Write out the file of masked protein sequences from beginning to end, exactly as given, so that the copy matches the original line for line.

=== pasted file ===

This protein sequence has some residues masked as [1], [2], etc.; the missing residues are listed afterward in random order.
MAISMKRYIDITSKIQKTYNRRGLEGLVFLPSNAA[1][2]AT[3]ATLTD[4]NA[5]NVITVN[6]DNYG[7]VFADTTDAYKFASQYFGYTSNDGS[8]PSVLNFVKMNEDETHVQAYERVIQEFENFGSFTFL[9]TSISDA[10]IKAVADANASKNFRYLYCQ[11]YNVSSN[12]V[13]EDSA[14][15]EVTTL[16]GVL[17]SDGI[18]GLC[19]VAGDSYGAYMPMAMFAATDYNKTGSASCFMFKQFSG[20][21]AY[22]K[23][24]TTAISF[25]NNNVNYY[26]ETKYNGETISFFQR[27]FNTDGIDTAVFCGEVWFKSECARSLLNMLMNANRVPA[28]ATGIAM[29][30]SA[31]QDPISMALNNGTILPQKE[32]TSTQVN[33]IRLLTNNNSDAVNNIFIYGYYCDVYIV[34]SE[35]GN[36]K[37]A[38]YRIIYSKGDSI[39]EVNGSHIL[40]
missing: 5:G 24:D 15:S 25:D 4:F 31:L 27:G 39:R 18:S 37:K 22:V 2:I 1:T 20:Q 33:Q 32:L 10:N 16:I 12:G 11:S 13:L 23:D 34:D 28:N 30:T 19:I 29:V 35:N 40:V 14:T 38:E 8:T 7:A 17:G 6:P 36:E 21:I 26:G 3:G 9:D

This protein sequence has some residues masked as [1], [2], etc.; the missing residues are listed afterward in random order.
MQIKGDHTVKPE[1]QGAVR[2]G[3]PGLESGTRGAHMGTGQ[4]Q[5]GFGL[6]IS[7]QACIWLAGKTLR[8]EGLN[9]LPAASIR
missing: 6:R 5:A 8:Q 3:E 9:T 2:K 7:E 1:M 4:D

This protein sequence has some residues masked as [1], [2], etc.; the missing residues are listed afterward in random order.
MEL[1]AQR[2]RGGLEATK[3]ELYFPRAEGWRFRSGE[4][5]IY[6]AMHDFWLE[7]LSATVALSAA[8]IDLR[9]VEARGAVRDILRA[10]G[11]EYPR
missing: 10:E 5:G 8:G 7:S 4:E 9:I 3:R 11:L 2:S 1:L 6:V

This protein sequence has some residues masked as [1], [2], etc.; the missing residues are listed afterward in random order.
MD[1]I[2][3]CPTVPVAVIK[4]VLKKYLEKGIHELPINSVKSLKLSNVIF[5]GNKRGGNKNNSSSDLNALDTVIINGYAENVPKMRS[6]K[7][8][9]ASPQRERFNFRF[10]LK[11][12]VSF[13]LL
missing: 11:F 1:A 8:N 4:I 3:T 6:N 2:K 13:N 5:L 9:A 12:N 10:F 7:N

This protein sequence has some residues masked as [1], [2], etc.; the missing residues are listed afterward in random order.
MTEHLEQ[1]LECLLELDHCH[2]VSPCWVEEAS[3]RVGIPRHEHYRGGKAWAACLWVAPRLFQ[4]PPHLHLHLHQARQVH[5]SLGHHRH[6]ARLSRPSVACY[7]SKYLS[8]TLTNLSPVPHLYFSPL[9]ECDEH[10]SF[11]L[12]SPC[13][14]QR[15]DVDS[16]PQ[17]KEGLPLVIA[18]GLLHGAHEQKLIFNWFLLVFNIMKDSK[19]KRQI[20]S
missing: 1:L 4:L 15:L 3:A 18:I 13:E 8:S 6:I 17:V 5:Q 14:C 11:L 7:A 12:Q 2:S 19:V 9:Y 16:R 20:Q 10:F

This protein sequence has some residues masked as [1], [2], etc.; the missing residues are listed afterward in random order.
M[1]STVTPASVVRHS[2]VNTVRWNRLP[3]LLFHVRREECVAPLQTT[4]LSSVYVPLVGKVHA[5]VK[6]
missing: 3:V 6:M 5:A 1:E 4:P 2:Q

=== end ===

This protein sequence has some residues masked as [1], [2], etc.; the missing residues are listed afterward in random order.
MAISMKRYIDITSKIQKTYNRRGLEGLVFLPSNAA[1][2]AT[3]ATLTD[4]NA[5]NVITVN[6]DNYG[7]VFADTTDAYKFASQYFGYTSNDGS[8]PSVLNFVKMNEDETHVQAYERVIQEFENFGSFTFL[9]TSISDA[10]IKAVADANASKNFRYLYCQ[11]YNVSSN[12]V[13]EDSA[14][15]EVTTL[16]GVL[17]SDGI[18]GLC[19]VAGDSYGAYMPMAMFAATDYNKTGSASCFMFKQFSG[20][21]AY[22]K[23][24]TTAISF[25]NNNVNYY[26]ETKYNGETISFFQR[27]FNTDGIDTAVFCGEVWFKSECARSLLNMLMNANRVPA[28]ATGIAM[29][30]SA[31]QDPISMALNNGTILPQKE[32]TSTQVN[33]IRLLTNNNSDAVNNIFIYGYYCDVYIV[34]SE[35]GN[36]K[37]A[38]YRIIYSKGDSI[39]EVNGSHIL[40]
missing: 5:G 24:D 15:S 25:D 4:F 31:L 27:G 39:R 18:S 37:K 22:V 2:I 1:T 20:Q 33:Q 32:L 10:N 16:I 12:G 11:S 13:L 23:D 34:D 28:N 30:T 19:I 29:V 35:N 40:V 14:T 38:E 8:T 7:A 17:G 6:P 36:E 21:I 26:G 3:G 9:D

This protein sequence has some residues masked as [1], [2], etc.; the missing residues are listed afterward in random order.
MQIKGDHTVKPE[1]QGAVR[2]G[3]PGLESGTRGAHMGTGQ[4]Q[5]GFGL[6]IS[7]QACIWLAGKTLR[8]EGLN[9]LPAASIR
missing: 6:R 5:A 8:Q 3:E 9:T 2:K 7:E 1:M 4:D

This protein sequence has some residues masked as [1], [2], etc.; the missing residues are listed afterward in random order.
MEL[1]AQR[2]RGGLEATK[3]ELYFPRAEGWRFRSGE[4][5]IY[6]AMHDFWLE[7]LSATVALSAA[8]IDLR[9]VEARGAVRDILRA[10]G[11]EYPR
missing: 10:E 5:G 8:G 7:S 4:E 9:I 3:R 11:L 2:S 1:L 6:V

This protein sequence has some residues masked as [1], [2], etc.; the missing residues are listed afterward in random order.
MD[1]I[2][3]CPTVPVAVIK[4]VLKKYLEKGIHELPINSVKSLKLSNVIF[5]GNKRGGNKNNSSSDLNALDTVIINGYAENVPKMRS[6]K[7][8][9]ASPQRERFNFRF[10]LK[11][12]VSF[13]LL
missing: 11:F 1:A 8:N 4:I 3:T 6:N 2:K 13:N 5:L 9:A 12:N 10:F 7:N

This protein sequence has some residues masked as [1], [2], etc.; the missing residues are listed afterward in random order.
MTEHLEQ[1]LECLLELDHCH[2]VSPCWVEEAS[3]RVGIPRHEHYRGGKAWAACLWVAPRLFQ[4]PPHLHLHLHQARQVH[5]SLGHHRH[6]ARLSRPSVACY[7]SKYLS[8]TLTNLSPVPHLYFSPL[9]ECDEH[10]SF[11]L[12]SPC[13][14]QR[15]DVDS[16]PQ[17]KEGLPLVIA[18]GLLHGAHEQKLIFNWFLLVFNIMKDSK[19]KRQI[20]S
missing: 1:L 4:L 15:L 3:A 18:I 13:E 8:S 6:I 17:V 5:Q 14:C 11:L 7:A 12:Q 2:S 19:V 9:Y 16:R 20:Q 10:F

This protein sequence has some residues masked as [1], [2], etc.; the missing residues are listed afterward in random order.
M[1]STVTPASVVRHS[2]VNTVRWNRLP[3]LLFHVRREECVAPLQTT[4]LSSVYVPLVGKVHA[5]VK[6]
missing: 3:V 6:M 5:A 1:E 4:P 2:Q